The Dina Martina Christmas Show

Also: Roy Davis Jr., Paperwork, Il Posto, and Oliver Sacks.

FRIDAY

STAGE

THE DINA MARTINA CHRISTMAS SHOW

What can we say about Ms. Martina that hasn't already been mispronounced by her? She is, perhaps above all else, the sublimely surreal quintessence of the idea that an entertainer can be much more than the sum of her parts. She fancies herself to be talented at all the things that elude her—singing, dancing, speaking—and all the things that elude her are exactly what make her entertaining. The holidays seem to be particularly inspiring to Dina (and to her inspired portrayer, Grady West); she found reason during last year's yuletide show for a cover of Alice Cooper's "Only Women Bleed," crooned as a tender tribute to Mrs. Claus. It should be one of the season's greatest joys to discover what Dina will pull out of her stocking this time around. Opens Fri., Nov. 26. 8 p.m. Thurs.–Sun; also 8 p.m. Mon., Dec. 20, and Mon., Dec. 27. Ends Fri., Dec. 31. $18. Re-bar, 1114 Howell St., 206-323-0388. STEVE WIECKING

THURSDAY

MUSIC

ROY DAVIS JR.

Along with a handful of others (Gene Farris, Boo Williams, Derrick Carter, Curtis A. Jones— aka Green Velvet and Cajmere—and Glenn Underground among them), producer-DJ-vocalist Roy Davis Jr. helped turn Chicago back into a house music epicenter in the mid-'90s after a fallow period early in the decade. Davis' crisp hi-hats and swinging snares, as well as the soulful uplift of his vocals and instrumental textures, buoy any DJ set that includes his records, and he makes good albums—see 2001's Traxx From the Nile (Bombay) and the new Chicago Forever (Ubiquity). This DJ set will be an excellent way to burn off Thanksgiving Day calories. 9 p.m. Thurs., Nov. 25. $13 adv. Chop Suey, 1325 E. Madison St., 206-324-8000. MICHAELANGELO MATOS

FRIDAY

VISUAL ARTS

PAPERWORK

Sometimes it seems like we're buried under reams of the stuff, but paper can be a surprisingly versatile and varied visual-art medium. This group show, curated by the artist-owners of Platform gallery, looks like a promising collection of work tackling paper as both material and subject matter. True to the gallery's stated mission to resist provincialism, the show features not only Seattle artists (including photographer Debra Baxter and printmaker and installation artist Harriet Sanderson) but also Brooklyn's Alicia Wargo, San Francisco's Ray Beldner (who creates collage and sculpture with dollar bills), and New York photographer Zelig Kurland, whose photo File Room, Multnomah County Courthouse (pictured) finds beauty in even the lowly manila folder. Reception 6–8 p.m. Fri., Nov. 26. 11 a.m.–5:30 p.m. Thurs.–Sat. Free. Platform, 114 Third Ave. S., 206-323-2808. ANDREW ENGELSON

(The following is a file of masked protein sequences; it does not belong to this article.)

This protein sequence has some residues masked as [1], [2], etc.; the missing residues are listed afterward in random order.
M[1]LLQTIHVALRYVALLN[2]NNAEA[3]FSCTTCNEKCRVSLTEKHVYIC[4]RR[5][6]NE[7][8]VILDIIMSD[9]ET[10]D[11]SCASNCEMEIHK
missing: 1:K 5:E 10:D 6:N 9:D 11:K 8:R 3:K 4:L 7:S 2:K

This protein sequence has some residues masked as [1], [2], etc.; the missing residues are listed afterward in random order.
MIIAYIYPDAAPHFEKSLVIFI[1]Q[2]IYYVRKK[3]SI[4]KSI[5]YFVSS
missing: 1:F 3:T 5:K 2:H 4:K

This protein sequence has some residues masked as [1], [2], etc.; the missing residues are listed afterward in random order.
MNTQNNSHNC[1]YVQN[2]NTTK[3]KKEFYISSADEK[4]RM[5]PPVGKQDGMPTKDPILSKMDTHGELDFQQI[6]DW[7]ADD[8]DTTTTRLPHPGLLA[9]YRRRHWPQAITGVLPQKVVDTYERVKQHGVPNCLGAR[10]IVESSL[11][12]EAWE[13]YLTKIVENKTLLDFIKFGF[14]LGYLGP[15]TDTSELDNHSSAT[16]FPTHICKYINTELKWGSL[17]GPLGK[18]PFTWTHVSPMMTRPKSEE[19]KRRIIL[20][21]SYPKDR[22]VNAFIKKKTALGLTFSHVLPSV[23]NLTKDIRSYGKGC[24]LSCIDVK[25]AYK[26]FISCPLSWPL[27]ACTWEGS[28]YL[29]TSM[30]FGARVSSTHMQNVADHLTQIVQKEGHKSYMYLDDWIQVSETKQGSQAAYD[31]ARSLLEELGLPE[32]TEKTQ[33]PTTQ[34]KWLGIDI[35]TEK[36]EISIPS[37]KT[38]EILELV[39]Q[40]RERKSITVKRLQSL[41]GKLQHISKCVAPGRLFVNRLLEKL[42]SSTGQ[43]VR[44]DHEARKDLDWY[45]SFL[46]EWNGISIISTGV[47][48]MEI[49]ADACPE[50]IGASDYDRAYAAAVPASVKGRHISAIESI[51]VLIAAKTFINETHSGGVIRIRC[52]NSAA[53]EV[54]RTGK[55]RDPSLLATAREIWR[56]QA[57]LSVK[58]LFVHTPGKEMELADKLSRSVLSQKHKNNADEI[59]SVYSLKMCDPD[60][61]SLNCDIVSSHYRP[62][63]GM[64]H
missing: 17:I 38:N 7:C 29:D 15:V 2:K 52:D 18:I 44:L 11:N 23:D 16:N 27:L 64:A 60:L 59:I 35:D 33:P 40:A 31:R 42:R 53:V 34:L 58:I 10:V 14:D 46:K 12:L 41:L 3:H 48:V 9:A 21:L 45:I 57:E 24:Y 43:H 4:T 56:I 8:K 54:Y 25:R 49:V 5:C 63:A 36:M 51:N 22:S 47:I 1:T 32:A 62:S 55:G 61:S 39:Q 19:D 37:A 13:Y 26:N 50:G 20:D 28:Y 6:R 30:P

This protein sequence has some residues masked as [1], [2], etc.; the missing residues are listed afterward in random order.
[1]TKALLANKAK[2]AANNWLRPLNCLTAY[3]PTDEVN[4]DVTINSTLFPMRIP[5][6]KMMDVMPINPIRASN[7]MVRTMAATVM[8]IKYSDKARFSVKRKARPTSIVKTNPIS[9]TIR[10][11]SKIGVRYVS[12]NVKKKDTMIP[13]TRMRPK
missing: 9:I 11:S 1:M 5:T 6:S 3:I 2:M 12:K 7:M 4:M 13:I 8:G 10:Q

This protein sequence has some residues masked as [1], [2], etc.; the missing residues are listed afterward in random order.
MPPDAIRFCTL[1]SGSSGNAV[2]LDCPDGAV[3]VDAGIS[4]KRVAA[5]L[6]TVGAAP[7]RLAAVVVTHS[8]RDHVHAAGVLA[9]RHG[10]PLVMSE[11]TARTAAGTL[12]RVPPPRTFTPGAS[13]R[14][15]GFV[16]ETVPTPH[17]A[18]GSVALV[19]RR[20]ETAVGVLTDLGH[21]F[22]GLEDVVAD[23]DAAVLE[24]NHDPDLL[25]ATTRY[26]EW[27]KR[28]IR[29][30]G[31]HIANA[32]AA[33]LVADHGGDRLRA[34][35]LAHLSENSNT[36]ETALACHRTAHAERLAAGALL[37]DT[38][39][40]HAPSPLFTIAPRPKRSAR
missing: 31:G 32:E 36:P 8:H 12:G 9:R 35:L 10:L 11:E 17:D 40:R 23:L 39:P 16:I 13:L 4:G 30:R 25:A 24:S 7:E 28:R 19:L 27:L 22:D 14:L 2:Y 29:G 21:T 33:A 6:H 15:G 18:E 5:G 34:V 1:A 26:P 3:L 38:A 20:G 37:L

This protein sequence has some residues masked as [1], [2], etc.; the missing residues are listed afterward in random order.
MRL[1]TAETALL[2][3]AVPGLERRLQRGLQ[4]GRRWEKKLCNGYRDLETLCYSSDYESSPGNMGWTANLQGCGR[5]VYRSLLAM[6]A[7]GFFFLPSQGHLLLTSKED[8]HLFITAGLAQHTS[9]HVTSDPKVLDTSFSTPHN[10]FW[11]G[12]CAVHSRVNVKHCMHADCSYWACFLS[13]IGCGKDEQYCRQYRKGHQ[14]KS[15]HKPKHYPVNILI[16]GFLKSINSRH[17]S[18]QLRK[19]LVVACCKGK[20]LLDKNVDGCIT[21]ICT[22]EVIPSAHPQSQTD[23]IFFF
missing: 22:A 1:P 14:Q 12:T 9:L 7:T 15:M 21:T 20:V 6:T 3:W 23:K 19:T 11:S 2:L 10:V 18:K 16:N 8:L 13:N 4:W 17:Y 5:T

FRIDAY

FILM

IL POSTO

The minute young Ermanno Olmi took his first job at Italy's Edison Electric, he knew he couldn't bear to stay there. But he did stay until age 33, and turned his confinement into his first masterpiece, 1961's Il Posto (The Job), about a tyro clerk in Milan struggling to escape dronehood and court a cute co-worker despite bureaucratic obstacles. Using nonactors (the autobiographical hero actually grew up to be a supermarket manager), financed by co-workers, and shooting on weekends in the real office, Olmi crafted a subtle, precise, sometimes puckish world quite distinct from that of his neorealist contemporaries. It's not as full-blooded as his mature masterpiece, 1978's The Tree of Wooden Clogs, but it's a worthy forerunner of Clerks, Office Space, and in a mild way, even the Kafkaesque satire of Brazil. Opens Fri., Nov. 26. 7 p.m. and 9 p.m. Fri.–Thurs.; 3 p.m. and 5 p.m. matinees Sat.–Sun. Ends Thurs., Dec. 2. $5–$7.50. Grand Illusion, 1403 N.E. 50th St., 206-523-3935. TIM APPELO

WEDNESDAY

BOOKS

OLIVER SACKS

The English-born, N.Y.C.-based neurologist has probably become America's pre-eminent writer of popular medical literature with books like The Man Who Mistook His Wife for a Hat and Awakenings (don't blame him for the Robin Williams movie). His writing also appears regularly in The New Yorker and has lately taken a more retrospective, autobiographical track. Recent works, including Uncle Tungsten: Memoirs of a Chemical Boyhood (2001) and Oaxaca Journal (2002), have revealed his personal ruminations to be no less fascinating than the most bizarre medical case studies. Whether writing clinically or confessionally, he applies the same gifts of observation, synthesis, and compassion. 7:30 p.m. Wed., Dec. 1. $10–$25. Benaroya Hall, 200 University St., 206- 621-2230. BRIAN MILLER

 
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